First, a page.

It is the female of a robin breeding pair that chooses the site of their nest. This may be in a tree, on a windowsill, or even in a gutter. It is also the female who builds the nest, using materials such as dead grass and twigs. From allaboutbirds.org:
Females build the nest from the inside out, pressing dead grass and twigs into a cup shape using the wrist of one wing. Other materials include paper, feathers, rootlets, or moss in addition to grass and twigs. Once the cup is formed, she reinforces the nest using soft mud gathered from worm castings to make a heavy, sturdy nest. She then lines the nest with fine dry grass. The finished nest is 6-8 inches across and 3-6 inches high.https://www.allaboutbirds.org/guide/American_Robin/lifehistory
This was an amazing sight to witness, and one I hope you’re able to see for yourself someday. The way the mama bird sat in her nest and twisted to round out the inside was simultaneously brilliant and adorable.
Once the nest is built, the male robin will often provide “courtship feeding” to the female. This courtship feeding can supply up to a third of the female’s food during this time. This is important, since building a nest and laying eggs requires a significant amount of energy from the female.
After mating has occurred, the female will lay her clutch of eggs. Surprisingly (to me, at least), she doesn’t lay all the eggs at once. Instead, she lays a new egg each morning and an average clutch may range in size from 3-5 eggs.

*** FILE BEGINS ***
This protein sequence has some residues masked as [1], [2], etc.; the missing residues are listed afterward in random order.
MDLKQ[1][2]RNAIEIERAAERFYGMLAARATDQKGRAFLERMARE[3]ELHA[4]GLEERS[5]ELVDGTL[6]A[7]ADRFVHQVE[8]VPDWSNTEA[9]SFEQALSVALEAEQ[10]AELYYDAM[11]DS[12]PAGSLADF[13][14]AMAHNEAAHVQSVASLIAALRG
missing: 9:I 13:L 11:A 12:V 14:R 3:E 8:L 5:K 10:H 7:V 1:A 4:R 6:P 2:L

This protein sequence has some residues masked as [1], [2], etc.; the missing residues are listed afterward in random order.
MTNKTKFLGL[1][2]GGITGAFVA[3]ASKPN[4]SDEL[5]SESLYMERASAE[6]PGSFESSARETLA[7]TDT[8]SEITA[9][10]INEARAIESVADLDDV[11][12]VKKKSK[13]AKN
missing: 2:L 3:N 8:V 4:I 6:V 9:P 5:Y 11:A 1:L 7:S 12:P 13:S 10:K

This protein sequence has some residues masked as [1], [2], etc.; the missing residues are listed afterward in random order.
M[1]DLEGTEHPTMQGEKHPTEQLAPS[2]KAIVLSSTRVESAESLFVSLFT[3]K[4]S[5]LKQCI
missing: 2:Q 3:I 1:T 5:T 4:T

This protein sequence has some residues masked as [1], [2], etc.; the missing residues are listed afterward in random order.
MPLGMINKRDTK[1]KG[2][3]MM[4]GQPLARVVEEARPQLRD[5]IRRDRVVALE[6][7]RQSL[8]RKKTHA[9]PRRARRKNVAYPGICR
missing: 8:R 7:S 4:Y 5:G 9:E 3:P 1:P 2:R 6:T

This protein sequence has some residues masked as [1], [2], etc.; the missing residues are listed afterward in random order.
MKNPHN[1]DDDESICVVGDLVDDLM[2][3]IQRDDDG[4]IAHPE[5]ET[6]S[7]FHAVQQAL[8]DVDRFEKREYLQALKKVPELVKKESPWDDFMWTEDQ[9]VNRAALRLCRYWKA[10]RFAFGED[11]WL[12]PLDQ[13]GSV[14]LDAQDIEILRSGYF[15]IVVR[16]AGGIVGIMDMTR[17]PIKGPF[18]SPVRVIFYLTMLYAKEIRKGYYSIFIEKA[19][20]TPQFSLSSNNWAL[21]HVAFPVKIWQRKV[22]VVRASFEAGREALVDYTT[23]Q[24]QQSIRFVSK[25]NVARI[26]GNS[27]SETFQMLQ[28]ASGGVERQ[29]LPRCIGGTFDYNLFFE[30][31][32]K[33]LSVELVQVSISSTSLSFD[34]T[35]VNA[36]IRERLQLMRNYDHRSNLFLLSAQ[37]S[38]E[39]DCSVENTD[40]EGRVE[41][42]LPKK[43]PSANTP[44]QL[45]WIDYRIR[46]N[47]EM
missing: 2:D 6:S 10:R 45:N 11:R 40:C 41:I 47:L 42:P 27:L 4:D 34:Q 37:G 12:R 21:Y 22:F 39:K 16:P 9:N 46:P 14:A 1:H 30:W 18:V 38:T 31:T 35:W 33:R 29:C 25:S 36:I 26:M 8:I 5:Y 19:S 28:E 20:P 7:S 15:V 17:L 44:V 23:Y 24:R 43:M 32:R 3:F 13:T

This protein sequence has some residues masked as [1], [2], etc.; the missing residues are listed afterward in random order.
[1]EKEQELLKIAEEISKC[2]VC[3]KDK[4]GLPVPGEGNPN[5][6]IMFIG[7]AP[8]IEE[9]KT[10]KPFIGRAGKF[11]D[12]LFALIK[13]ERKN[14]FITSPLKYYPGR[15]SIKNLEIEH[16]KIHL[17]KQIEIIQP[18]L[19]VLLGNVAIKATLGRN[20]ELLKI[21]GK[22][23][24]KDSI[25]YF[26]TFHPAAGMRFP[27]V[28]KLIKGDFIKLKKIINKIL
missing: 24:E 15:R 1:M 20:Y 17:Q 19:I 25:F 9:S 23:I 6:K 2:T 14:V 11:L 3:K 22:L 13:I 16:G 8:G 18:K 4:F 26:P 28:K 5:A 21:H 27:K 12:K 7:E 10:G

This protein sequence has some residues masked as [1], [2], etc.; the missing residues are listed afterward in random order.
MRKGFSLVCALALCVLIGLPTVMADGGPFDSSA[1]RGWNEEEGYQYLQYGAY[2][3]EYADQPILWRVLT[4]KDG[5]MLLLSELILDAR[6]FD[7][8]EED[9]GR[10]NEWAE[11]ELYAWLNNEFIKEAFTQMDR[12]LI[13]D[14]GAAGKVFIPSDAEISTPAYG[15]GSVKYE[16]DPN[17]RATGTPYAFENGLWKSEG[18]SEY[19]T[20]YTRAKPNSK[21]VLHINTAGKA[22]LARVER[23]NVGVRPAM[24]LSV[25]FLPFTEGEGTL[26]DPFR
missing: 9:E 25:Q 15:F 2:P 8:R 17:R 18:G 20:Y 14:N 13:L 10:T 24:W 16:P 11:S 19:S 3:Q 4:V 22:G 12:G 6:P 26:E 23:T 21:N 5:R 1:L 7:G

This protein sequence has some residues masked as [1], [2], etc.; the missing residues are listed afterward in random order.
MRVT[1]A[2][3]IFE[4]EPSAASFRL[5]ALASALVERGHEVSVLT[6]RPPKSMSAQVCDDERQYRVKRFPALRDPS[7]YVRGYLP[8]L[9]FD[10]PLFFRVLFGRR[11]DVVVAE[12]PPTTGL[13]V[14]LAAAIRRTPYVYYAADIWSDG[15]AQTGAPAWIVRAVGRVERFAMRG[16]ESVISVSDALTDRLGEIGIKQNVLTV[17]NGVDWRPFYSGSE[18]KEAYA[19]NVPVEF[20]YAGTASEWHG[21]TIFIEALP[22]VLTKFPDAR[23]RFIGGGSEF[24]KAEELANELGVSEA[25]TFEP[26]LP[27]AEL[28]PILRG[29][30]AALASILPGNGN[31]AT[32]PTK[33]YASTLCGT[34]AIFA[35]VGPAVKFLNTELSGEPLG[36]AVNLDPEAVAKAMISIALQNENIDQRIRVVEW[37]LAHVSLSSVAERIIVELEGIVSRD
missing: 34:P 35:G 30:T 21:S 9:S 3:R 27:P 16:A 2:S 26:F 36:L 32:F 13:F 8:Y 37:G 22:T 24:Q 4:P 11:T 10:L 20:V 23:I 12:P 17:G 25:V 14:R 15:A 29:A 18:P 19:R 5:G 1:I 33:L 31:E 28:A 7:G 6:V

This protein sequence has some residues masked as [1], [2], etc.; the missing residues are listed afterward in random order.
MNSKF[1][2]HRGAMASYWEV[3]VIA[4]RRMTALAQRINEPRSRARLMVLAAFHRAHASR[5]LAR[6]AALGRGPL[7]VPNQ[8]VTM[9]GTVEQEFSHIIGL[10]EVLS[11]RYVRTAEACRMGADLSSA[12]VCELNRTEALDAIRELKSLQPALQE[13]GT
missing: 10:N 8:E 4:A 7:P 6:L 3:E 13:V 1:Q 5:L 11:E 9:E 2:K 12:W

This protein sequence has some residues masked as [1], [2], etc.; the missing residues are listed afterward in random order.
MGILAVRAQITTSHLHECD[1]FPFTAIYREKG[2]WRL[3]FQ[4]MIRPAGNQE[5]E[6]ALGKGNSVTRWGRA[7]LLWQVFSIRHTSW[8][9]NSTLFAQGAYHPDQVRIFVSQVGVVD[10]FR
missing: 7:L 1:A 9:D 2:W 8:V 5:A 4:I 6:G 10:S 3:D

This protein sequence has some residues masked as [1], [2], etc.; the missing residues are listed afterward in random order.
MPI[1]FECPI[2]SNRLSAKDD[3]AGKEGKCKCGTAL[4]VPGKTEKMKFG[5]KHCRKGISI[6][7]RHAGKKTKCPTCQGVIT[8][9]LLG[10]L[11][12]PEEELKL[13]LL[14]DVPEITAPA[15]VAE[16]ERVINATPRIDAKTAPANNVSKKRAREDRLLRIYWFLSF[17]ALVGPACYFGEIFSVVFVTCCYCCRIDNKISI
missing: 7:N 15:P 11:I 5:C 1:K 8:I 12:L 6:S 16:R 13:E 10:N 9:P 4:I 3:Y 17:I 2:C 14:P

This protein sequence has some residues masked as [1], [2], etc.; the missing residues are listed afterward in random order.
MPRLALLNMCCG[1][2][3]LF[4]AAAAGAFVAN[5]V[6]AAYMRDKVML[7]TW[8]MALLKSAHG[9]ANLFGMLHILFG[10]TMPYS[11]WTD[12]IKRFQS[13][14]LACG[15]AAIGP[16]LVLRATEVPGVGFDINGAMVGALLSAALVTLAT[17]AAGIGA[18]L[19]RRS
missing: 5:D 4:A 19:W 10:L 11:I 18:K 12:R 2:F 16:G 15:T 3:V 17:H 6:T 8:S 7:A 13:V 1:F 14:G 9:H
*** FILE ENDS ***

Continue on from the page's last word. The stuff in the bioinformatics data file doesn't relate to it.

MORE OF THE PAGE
As expected, the mating pair is very sensitive to disturbances during the period of nesting. The nest may be abandoned if the robins feel they are in danger from predation. That’s why I set up a fancy privacy screen for the robins’ nest on my windowsill.
After the eggs have been laid, the mother will sit on the eggs until they hatch. This can last anywhere from 12-14 days. She will spend the majority of her time on the nest, other than brief forays for food. (I suspect it was during one of her food runs that the grackle stole her two eggs). The male robin may also spend time on the nest.
While I haven’t witnessed this myself, female robins are said to maintain a relatively constant temperature in the eggs by rolling the eggs with her bill.
The male robin stays close to the nest, and keeps an eye out for predators. The males can be feisty. Last year when we had a robins’ nest under our deck, the male would “bark” at our dog every time she ventured near the nest. The male robin even went as far as to peck at my dog and pull her hair, which left my pup more than a little traumatized to venture into the backyard.
When the time is right, each hatchling will emerge from its egg using a specialized egg tooth. The baby birds will often hatch a day apart and in the order in which they were laid. Both parents will protect the hatchlings, taking turns hunting for food and feeding the babies. After up to 16 days in the nest, the baby robins will learn to fly and leave the nest.
Answers to Common Questions About Robins (and Birds in General)
Why are robins’ eggs blue?
The blue color of robins’ eggs is due to the deposit of the pigment biliverdin on the eggshell as the female lays her eggs. What is the biological purpose of blue eggs? The current theory is that the brightness of the eggs determines how well the male robin will care for the resulting hatchlings. It is thought that the “blueness” of the eggs is an indicator of the health of the mother and her babies. Studies have shown that male robins are more attentive to offspring that come from eggs that are brighter blue.
Why do I often find robins’ egg shells on the sidewalk or other places where there’s no nest to be seen?